(For Release On Or After 10/04/13) A great new series of low-growing landscape roses, called Drift roses, has been named a Louisiana Super Plants selection for fall 2013. Fall is a great time to plant roses – they establish very well in the cooler weather and provide outstanding color to the fall garden.
(For Release On Or After 10/25/13) An exceptional, blue-flowered, cool-season bedding plant called Diamonds Blue delphinium (Delphinium chinensis Diamonds Blue) is a Louisiana Super Plants selection for fall 2013.
(Distributed 10/01/13) ALEXANDRIA, La. – The Louisiana Master Farmer program will offer a two-day workshop – called Master Farmer University – at LSU in Alexandria on Oct. 24-25, in which participants will be able to complete the first two of three phases of the program.
(Distributed 10/07/13) BATON ROUGE, La. – The LSU Food Incubator has received a $20,500 grant from the Louisiana Economic Development Business Incubator Support Program.
(Distributed 10/07/13) BATON ROUGE, La. – The LSU AgCenter LaHouse Home and Landscape Resource Center will host its seasonal Saturday open house on Oct. 19 from 10 a.m. to 2 p.m.
(Distributed 10/17/13) HAMMOND, La. – The ideal planting time for cool-season bedding plants in Louisiana runs from late September through early December. Some of our common cool-season flowers prefer the earlier planting dates while others prefer the later dates.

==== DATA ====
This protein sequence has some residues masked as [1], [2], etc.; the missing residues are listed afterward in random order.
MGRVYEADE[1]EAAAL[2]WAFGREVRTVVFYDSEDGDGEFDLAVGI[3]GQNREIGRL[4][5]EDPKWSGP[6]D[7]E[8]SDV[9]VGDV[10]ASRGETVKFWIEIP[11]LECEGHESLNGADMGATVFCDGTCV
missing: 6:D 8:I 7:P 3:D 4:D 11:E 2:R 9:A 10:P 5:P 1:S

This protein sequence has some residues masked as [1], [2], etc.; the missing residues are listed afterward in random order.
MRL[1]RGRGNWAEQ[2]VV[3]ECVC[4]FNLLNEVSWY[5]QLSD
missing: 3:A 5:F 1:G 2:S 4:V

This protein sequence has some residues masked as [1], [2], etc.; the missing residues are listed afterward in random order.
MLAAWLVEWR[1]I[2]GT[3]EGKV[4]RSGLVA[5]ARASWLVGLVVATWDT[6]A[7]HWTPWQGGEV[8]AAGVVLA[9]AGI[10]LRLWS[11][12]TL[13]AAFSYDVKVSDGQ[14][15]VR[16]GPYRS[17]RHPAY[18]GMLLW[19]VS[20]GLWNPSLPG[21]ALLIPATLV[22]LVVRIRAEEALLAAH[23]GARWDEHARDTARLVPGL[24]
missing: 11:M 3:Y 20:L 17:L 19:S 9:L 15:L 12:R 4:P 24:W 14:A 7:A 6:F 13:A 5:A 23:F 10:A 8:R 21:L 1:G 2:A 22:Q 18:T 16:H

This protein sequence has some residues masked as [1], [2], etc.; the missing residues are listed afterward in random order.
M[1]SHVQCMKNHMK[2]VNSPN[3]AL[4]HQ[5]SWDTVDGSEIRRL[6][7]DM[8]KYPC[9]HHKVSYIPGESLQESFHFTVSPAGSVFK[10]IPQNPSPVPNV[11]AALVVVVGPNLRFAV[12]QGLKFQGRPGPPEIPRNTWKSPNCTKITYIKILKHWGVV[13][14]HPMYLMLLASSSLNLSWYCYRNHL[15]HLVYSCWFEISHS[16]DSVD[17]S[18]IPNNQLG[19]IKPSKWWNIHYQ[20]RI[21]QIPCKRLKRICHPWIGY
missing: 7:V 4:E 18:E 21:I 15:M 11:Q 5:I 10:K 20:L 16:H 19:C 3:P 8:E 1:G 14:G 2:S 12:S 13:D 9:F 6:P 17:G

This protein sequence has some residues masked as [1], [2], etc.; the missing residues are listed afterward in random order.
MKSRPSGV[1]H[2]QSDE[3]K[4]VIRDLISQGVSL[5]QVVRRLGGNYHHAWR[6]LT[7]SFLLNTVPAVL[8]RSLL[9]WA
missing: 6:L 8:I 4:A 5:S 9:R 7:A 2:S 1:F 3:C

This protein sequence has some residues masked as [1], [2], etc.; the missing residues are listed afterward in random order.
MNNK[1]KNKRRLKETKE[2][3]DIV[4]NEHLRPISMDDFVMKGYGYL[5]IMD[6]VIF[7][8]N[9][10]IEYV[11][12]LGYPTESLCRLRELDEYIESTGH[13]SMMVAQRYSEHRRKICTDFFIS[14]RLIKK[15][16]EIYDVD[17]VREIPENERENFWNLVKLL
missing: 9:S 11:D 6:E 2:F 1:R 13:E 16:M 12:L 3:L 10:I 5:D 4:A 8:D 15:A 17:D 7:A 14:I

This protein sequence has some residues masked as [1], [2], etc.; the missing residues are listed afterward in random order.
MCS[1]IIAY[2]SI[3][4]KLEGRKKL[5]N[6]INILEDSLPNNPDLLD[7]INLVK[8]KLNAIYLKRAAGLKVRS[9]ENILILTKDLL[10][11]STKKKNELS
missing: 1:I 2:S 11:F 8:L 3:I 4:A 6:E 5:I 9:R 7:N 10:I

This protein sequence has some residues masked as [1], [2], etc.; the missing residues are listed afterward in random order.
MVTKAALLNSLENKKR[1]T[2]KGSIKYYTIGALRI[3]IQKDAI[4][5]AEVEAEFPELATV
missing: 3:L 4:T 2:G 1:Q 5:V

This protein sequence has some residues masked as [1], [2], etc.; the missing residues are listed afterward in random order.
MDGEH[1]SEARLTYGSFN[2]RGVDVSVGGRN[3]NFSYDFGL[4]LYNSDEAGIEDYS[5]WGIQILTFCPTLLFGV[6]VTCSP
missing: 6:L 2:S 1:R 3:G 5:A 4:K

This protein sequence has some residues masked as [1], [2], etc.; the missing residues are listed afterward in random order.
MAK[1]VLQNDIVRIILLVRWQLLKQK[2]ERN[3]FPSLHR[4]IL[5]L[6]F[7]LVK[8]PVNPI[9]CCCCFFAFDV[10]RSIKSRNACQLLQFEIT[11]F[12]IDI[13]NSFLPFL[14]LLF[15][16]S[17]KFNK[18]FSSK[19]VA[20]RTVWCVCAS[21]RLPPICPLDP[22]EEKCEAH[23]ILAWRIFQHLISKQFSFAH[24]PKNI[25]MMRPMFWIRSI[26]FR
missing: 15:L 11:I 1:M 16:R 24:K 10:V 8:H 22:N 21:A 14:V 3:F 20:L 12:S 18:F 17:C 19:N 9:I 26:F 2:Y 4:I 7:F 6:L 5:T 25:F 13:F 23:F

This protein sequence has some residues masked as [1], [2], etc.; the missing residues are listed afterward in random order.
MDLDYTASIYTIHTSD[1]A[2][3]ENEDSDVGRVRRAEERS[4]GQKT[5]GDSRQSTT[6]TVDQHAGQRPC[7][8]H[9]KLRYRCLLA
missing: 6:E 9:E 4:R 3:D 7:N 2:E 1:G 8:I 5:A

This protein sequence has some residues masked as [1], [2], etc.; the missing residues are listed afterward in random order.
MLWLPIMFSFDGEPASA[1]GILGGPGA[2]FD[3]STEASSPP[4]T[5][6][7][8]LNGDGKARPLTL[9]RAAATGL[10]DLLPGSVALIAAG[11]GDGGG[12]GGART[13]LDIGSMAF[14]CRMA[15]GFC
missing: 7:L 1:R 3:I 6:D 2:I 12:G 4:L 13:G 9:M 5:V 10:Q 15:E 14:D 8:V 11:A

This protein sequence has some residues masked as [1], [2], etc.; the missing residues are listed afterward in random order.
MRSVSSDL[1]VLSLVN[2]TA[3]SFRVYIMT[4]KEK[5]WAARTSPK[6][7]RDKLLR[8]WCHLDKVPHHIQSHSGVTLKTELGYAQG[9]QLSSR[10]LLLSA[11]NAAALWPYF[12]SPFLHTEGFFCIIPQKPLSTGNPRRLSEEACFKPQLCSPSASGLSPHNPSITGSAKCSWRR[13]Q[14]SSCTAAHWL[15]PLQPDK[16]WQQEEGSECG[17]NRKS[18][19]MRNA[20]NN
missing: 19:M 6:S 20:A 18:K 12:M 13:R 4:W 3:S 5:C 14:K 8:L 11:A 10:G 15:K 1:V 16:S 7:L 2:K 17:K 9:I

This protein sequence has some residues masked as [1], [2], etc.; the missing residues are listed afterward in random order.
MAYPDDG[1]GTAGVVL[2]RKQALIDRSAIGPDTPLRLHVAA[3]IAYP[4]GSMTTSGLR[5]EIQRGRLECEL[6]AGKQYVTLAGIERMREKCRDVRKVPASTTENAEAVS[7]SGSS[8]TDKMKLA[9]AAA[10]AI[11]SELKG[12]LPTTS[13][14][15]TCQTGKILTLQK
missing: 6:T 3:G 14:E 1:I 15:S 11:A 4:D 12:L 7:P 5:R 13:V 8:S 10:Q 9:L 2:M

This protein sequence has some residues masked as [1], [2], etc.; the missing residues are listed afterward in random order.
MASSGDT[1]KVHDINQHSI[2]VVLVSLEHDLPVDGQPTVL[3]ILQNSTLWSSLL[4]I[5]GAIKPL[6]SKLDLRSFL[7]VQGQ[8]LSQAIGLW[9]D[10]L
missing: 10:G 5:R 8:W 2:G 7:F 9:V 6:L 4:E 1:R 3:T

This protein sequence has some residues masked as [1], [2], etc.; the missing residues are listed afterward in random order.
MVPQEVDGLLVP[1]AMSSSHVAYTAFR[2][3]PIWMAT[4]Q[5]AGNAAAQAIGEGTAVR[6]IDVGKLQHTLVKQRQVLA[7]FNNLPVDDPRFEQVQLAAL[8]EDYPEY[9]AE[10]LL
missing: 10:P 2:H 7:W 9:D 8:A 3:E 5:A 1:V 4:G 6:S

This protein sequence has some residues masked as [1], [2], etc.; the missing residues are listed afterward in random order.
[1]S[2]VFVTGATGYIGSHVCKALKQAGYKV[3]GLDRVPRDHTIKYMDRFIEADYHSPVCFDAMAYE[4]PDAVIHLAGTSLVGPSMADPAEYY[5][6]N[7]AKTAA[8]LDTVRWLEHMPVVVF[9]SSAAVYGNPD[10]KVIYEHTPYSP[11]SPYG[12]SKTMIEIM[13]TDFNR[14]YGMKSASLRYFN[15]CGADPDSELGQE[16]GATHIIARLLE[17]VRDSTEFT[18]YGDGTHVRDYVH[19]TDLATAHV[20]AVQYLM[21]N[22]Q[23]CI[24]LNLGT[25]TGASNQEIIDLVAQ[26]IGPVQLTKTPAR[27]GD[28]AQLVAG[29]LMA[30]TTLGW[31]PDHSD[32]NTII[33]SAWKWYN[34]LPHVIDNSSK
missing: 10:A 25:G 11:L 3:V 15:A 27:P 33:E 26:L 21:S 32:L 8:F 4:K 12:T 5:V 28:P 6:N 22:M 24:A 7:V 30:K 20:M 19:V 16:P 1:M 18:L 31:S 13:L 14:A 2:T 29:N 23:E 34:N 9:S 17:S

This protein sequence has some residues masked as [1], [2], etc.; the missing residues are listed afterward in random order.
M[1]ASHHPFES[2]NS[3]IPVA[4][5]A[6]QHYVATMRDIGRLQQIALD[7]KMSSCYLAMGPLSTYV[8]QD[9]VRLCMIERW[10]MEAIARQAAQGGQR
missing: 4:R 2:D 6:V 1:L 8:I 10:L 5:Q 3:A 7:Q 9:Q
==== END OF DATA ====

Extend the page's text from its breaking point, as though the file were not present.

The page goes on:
(Distributed 10/11/13) HAMMOND, La. – The LSU AgCenter is increasing work at the Hammond Research Station to select and breed new ornamental plants for the state’s growing nursery and landscape industry.
(Distributed 10/16/13) HAMMOND, La. – The latest research findings from ongoing studies, information about new pests and tours of the gardens at the Hammond Research Station highlighted a field day held on Oct. 10.
(Distributed 10/01/13) BATON ROUGE, La. – The LSU AgCenter’s LaHouse Resource Center will conduct a mold control and remediation training course Oct. 22-24.
(Distributed 10/11/13) WINNFIELD, La. – An 11-year-old 4-H Club member in Winn Parish has won a national award from the American Heart Association for her service-learning project that involved her entire school in a healthful living program.
(Distributed 10/04/13) HAMMOND, La. – Fall is the best time of the year to garden in Louisiana, and it’s a great time to consider trees. Landscapes typically have trees as one of the dominant features.
(Distributed 10/31/13) CHASE, La. – Sweet potatoes are common on the Thanksgiving dinner table, but now this fall favorite is consumed year-round. Sweet potato farmers are busy getting this year’s crop out of the ground. LSU AgCenter sweet potato specialist Mavis Finger said the yield so far is average, and the quality is good.
(Distributed 10/31/13) BATON ROUGE, La. – The LSU AgCenter is offering a prescribed burning workshop with burner certification at the LSU AgCenter Hammond Research Station Dec. 11-13.